top" thread.

    Gene you can rant all you want, but that does not
    make more or better teachers, that does not
    get folks into engineering. What happens when
    the H1B visa folks simply *stay* *home* because
    the job opportunities are better in their own
    country?

    Jim

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    as ozzy osbourne once commented, " of all the things i've lost in life its my sanity that i miss the most" how true, after a couple of years of 12 hour days running on automatic is a problem, too many good people have ended up dead that way, the simplest task can be dangerous, ive been woking on a casting floor looked up to find a gantry had just gone over my head with a 500 ton ladle of molten steel at 1400 degrees, and i know the driver was as tired as i was, we didnt see each other and i was getting puzzled how i didnt see it.
    regards
    mark

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    Jim - your point about job opptys being better in the home lands is starting to come around. This will go along with pricing becoming more competitive and the leveling of economies. When this happens we will all be closer to a level playing field. Lets hope we don't have to rebuild everything from scratch before this happens.

    Super Alloy - you are likely right . . . $55k right out of college for an ME grad seems a far cry from the $26k / year I was offered in 1988 right out of school. I guess that was 20 years ago . . . I must be getting old.

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    Been there, done that. I am a mechanical engineer with a specialty in energy engineering. New England is at the end of the energy pipeline, but there are few real enegy engineering jobs in New England. There are not a lot of energy jobs elsewhere, either. In fact, in the last 15 years, I was without a job for 5 years.

    Go ahead, show me your shortage of engineers. We graduate exactly the number of engineers we need. If we needed more, salaries would go up, and companies would be more willing to hire.

    One of the problems is "salary compression", where the time rate of increase of salary is less as experience increases, so that experienced engineers are worth proportionally less than new grads.

    As I see it, we basically a throwaway market for engineers. After you have 10 years experience, you are not worth much to a company. New grads are more cost effective. Employers of engineers are always looking for fresh blood. What happens to the experienced engineers? Many of the ones I have known try hard to get into management, where they may be more effective than they were as engineers, and then, they may not be.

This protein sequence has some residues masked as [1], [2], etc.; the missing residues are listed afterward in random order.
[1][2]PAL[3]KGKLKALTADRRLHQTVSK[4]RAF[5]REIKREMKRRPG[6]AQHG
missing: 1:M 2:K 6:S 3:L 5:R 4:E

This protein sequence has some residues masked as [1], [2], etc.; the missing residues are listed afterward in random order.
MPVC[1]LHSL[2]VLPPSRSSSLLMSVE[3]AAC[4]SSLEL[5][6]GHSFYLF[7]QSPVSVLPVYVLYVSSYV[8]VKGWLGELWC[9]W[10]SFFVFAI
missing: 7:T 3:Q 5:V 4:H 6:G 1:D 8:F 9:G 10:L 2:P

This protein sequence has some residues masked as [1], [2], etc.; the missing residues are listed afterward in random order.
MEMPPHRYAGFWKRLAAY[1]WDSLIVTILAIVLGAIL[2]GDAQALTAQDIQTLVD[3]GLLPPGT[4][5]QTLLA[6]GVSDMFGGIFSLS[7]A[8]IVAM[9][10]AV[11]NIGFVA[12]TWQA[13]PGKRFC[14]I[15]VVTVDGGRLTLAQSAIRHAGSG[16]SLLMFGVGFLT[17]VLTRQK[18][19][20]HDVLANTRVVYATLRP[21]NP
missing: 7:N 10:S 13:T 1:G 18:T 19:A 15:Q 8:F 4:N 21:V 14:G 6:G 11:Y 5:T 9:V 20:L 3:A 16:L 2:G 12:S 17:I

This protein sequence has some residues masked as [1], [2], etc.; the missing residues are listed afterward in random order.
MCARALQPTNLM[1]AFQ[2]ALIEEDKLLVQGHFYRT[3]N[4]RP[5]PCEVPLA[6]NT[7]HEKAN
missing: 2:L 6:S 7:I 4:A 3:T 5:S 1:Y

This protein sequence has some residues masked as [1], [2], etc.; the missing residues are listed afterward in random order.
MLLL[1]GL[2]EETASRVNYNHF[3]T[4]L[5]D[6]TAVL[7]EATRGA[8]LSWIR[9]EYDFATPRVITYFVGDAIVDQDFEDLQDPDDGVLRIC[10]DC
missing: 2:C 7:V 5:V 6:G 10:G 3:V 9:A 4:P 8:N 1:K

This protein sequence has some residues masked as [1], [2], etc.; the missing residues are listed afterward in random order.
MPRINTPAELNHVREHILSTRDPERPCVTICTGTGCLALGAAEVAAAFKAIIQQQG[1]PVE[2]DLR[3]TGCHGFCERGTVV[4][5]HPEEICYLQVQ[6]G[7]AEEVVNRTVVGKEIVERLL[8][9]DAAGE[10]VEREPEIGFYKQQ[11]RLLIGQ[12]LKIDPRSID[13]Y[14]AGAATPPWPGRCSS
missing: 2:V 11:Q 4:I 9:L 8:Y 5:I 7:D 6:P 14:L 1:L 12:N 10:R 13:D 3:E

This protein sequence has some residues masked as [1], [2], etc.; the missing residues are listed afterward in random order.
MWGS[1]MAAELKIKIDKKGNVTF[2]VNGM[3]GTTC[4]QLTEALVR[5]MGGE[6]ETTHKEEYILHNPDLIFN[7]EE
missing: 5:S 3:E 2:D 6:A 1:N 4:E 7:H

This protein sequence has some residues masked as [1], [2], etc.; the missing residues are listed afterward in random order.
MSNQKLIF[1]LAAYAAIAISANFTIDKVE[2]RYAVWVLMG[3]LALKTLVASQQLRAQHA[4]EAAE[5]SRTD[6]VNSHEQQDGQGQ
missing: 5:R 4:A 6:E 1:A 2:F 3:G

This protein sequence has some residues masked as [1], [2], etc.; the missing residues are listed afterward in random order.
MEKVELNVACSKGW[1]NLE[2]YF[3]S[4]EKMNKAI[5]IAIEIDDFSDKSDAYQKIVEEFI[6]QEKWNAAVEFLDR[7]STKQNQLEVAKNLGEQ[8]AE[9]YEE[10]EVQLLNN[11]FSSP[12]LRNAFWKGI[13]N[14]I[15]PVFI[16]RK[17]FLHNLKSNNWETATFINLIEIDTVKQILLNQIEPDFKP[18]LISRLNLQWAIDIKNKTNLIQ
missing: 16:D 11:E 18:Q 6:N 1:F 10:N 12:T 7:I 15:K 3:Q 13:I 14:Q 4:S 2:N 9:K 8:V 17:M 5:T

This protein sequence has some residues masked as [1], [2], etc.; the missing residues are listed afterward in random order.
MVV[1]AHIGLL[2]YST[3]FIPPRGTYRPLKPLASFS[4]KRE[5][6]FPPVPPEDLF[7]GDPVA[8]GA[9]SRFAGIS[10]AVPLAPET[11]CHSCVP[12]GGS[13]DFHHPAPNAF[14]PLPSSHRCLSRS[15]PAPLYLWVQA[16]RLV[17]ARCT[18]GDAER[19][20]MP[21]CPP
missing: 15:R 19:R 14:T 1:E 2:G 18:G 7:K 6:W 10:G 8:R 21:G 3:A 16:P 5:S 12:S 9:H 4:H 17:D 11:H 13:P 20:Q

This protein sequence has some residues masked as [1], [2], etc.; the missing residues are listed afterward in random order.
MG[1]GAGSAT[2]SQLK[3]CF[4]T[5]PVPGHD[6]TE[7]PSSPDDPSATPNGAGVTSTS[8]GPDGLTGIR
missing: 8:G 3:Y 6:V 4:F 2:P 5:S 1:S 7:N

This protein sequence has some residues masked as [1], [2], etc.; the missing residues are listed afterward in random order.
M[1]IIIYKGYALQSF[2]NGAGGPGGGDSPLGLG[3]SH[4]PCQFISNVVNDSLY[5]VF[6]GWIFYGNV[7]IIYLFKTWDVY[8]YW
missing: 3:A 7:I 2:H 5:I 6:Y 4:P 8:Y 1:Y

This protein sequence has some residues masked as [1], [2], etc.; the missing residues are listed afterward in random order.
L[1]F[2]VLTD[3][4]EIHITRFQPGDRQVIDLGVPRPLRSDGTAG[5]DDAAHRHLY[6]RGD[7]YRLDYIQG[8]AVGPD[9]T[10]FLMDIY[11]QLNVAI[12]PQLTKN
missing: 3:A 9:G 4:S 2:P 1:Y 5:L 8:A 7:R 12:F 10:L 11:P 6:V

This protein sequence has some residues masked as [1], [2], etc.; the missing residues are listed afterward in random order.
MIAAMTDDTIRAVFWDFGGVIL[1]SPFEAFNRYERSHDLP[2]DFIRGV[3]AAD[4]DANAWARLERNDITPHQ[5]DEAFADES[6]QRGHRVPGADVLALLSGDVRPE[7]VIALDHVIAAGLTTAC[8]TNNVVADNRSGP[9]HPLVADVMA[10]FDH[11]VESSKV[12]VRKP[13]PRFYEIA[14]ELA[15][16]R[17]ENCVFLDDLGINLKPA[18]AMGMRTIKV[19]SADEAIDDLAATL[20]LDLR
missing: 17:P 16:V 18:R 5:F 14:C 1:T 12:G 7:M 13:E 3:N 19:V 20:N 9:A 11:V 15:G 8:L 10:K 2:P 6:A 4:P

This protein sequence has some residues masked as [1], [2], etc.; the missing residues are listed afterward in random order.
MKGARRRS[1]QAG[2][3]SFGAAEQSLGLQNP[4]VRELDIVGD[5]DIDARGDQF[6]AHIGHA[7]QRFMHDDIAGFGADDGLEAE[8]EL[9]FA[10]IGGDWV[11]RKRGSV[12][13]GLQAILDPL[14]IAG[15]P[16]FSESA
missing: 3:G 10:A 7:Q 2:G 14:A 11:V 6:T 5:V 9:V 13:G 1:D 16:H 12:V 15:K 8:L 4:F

Think of the crisis we would have in medical care if we did that. I have also seen examples where more experienced doctors are more effective in curing medical problems.

    No, I do not think Microsoft needs a lot more programmers. As I understand it, Unix was developed by one person at Bell Labs, and improved by another. Two experienced computer engineers (and maybe a few helpers). Linux was done by one person. Microsoft seems to design software that is overly complex. This complexisty may be one reason why they need so many people.

    H1B visas may cut costs in the short run. If engineering salaries are kept low by H1B visas, fewer Americians will want to go to engineering schools. This may result in companies becoming increasingly dependent upon foreign engineers.

    Thermo1

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    Motion Guru,
    I know two young engineers. One is a nephew, who got his degree in materials engineering abut 8 years ago. He is going to Business School, and intends to get out of engineering. He wants more money than engineering can pay. This may be part of the so-called shortage of engineers.

    The other is my son, who is a Junior in Electrical Engineering. At age 4 1/2, he looked at my Universal Milling Machine, and asked me why the table turned. I think he has the makings of a good engineer. His problem will be finding jobs that challange him. Since he also has a good understanding of economics, he may also leave engineering for something that pays more.

    Money and challange to the skills of a good engineer may be the sticking points to finding and keeping good engineers.

    I read you ad, and it looks to be an interesting job.

    Thermo1